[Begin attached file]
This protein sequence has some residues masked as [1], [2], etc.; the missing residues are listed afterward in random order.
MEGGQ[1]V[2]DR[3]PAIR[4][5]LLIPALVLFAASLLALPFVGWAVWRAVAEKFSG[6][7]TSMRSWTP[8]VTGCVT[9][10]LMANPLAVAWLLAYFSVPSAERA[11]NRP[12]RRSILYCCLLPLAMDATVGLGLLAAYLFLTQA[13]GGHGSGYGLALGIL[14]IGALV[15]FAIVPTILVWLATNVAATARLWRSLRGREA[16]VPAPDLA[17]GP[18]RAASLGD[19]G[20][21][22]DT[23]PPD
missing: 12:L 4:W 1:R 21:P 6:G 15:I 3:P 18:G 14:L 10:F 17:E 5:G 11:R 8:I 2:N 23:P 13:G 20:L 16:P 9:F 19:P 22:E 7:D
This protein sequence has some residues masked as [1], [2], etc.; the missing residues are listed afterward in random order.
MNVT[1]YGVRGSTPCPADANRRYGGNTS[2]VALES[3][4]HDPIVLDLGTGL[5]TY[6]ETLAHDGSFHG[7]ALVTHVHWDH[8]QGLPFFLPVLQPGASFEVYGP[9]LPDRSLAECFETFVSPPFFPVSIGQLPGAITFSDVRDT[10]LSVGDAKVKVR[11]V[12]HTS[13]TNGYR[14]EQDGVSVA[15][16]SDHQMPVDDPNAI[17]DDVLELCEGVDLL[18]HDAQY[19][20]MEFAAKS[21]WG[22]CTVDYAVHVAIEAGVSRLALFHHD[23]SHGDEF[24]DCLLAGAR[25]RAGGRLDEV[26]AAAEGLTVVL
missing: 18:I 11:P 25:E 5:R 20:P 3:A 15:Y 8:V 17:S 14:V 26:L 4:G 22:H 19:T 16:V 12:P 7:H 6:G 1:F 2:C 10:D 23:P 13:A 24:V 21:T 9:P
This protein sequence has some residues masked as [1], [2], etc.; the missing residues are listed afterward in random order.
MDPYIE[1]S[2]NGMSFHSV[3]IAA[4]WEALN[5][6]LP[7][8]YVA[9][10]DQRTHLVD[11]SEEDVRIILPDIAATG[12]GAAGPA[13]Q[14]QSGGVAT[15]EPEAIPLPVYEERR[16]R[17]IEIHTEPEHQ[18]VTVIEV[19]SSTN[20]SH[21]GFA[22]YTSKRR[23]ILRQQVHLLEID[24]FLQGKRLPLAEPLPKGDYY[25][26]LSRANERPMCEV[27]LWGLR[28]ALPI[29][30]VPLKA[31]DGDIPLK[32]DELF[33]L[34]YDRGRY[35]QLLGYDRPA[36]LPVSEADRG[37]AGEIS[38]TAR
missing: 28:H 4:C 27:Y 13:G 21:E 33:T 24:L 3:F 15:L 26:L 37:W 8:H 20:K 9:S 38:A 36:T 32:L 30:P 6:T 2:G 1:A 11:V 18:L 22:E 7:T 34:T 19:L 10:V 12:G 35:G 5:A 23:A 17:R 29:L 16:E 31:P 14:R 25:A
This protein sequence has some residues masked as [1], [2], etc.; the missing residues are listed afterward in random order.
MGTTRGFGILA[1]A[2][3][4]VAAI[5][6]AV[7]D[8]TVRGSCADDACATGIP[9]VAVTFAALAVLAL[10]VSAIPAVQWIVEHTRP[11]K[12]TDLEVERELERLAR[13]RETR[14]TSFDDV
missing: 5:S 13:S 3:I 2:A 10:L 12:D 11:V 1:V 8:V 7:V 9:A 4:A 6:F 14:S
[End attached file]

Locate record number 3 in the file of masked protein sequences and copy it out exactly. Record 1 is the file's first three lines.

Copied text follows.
This protein sequence has some residues masked as [1], [2], etc.; the missing residues are listed afterward in random order.
MDPYIE[1]S[2]NGMSFHSV[3]IAA[4]WEALN[5][6]LP[7][8]YVA[9][10]DQRTHLVD[11]SEEDVRIILPDIAATG[12]GAAGPA[13]Q[14]QSGGVAT[15]EPEAIPLPVYEERR[16]R[17]IEIHTEPEHQ[18]VTVIEV[19]SSTN[20]SH[21]GFA[22]YTSKRR[23]ILRQQVHLLEID[24]FLQGKRLPLAEPLPKGDYY[25][26]LSRANERPMCEV[27]LWGLR[28]ALPI[29][30]VPLKA[31]DGDIPLK[32]DELF[33]L[34]YDRGRY[35]QLLGYDRPA[36]LPVSEADRG[37]AGEIS[38]TAR
missing: 28:H 4:C 27:Y 13:G 21:E 33:T 24:L 3:F 15:L 26:L 37:W 8:H 20:K 9:S 38:A 36:T 32:L 30:P 6:T 2:G 1:A 11:V 18:L 22:E 7:T 34:T 19:L 10:V 12:G 35:G 5:A 23:A 17:R 29:L 16:E 31:P 14:R 25:A